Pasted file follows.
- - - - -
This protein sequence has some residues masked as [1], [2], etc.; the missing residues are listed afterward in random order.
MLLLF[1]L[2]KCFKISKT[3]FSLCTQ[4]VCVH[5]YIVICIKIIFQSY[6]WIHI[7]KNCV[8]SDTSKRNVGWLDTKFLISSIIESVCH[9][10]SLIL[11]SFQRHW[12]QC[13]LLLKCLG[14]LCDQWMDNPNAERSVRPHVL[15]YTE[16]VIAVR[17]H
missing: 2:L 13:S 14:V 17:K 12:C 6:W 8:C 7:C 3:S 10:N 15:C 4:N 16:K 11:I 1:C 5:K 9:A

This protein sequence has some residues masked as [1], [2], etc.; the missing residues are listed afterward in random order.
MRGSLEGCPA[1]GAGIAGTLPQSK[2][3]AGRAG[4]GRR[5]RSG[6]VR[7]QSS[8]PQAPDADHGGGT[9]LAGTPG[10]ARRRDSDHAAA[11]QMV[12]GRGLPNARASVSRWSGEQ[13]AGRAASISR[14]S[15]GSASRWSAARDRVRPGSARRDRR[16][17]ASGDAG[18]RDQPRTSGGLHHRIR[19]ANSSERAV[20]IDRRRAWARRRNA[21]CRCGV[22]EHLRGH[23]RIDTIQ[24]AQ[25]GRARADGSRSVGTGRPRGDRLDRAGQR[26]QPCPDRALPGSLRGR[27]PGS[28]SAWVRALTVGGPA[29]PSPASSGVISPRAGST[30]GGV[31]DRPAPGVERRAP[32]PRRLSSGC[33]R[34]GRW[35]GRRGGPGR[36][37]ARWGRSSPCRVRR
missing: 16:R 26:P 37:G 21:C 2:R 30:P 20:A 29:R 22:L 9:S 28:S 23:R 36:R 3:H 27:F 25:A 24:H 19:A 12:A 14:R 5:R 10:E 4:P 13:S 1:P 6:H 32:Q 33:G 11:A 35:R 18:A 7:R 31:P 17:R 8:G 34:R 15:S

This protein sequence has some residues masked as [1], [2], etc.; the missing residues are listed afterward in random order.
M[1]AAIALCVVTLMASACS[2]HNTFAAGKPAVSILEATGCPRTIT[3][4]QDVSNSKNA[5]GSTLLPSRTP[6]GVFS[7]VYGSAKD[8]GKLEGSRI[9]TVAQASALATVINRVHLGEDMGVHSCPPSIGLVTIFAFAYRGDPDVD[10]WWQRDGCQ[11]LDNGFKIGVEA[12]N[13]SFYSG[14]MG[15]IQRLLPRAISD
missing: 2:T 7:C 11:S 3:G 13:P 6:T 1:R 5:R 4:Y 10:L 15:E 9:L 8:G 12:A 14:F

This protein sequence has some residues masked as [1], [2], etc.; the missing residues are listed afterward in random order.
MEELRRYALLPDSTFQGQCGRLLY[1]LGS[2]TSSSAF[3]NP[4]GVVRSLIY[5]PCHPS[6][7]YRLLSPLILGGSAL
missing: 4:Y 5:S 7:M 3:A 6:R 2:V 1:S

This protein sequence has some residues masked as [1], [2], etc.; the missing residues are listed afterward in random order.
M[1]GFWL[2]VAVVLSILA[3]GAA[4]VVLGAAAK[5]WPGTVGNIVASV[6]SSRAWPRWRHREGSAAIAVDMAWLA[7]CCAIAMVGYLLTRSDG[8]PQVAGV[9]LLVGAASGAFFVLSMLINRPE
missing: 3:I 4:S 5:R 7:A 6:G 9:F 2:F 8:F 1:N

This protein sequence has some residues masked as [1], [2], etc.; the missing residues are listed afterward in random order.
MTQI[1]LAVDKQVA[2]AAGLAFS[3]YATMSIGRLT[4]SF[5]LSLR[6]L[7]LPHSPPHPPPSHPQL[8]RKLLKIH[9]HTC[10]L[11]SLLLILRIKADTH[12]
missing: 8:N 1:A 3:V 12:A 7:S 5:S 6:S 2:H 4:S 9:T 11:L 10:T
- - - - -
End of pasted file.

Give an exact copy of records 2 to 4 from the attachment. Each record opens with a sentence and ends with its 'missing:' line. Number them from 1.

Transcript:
This protein sequence has some residues masked as [1], [2], etc.; the missing residues are listed afterward in random order.
MRGSLEGCPA[1]GAGIAGTLPQSK[2][3]AGRAG[4]GRR[5]RSG[6]VR[7]QSS[8]PQAPDADHGGGT[9]LAGTPG[10]ARRRDSDHAAA[11]QMV[12]GRGLPNARASVSRWSGEQ[13]AGRAASISR[14]S[15]GSASRWSAARDRVRPGSARRDRR[16][17]ASGDAG[18]RDQPRTSGGLHHRIR[19]ANSSERAV[20]IDRRRAWARRRNA[21]CRCGV[22]EHLRGH[23]RIDTIQ[24]AQ[25]GRARADGSRSVGTGRPRGDRLDRAGQR[26]QPCPDRALPGSLRGR[27]PGS[28]SAWVRALTVGGPA[29]PSPASSGVISPRAGST[30]GGV[31]DRPAPGVERRAP[32]PRRLSSGC[33]R[34]GRW[35]GRRGGPGR[36][37]ARWGRSSPCRVRR
missing: 16:R 26:P 37:G 21:C 2:R 30:P 20:A 29:R 22:L 9:S 28:S 23:R 36:R 3:H 27:F 25:A 24:H 19:A 12:A 14:R 5:R 10:E 4:P 13:S 1:P 6:H 32:Q 33:G 11:A 35:R 18:A 7:R 31:P 17:R 8:G 34:R 15:S

This protein sequence has some residues masked as [1], [2], etc.; the missing residues are listed afterward in random order.
M[1]AAIALCVVTLMASACS[2]HNTFAAGKPAVSILEATGCPRTIT[3][4]QDVSNSKNA[5]GSTLLPSRTP[6]GVFS[7]VYGSAKD[8]GKLEGSRI[9]TVAQASALATVINRVHLGEDMGVHSCPPSIGLVTIFAFAYRGDPDVD[10]WWQRDGCQ[11]LDNGFKIGVEA[12]N[13]SFYSG[14]MG[15]IQRLLPRAISD
missing: 2:T 7:C 11:S 3:G 13:P 6:T 1:R 5:R 4:Y 10:L 15:E 9:L 8:G 12:A 14:F

This protein sequence has some residues masked as [1], [2], etc.; the missing residues are listed afterward in random order.
MEELRRYALLPDSTFQGQCGRLLY[1]LGS[2]TSSSAF[3]NP[4]GVVRSLIY[5]PCHPS[6][7]YRLLSPLILGGSAL
missing: 4:Y 5:S 7:M 3:A 6:R 2:V 1:S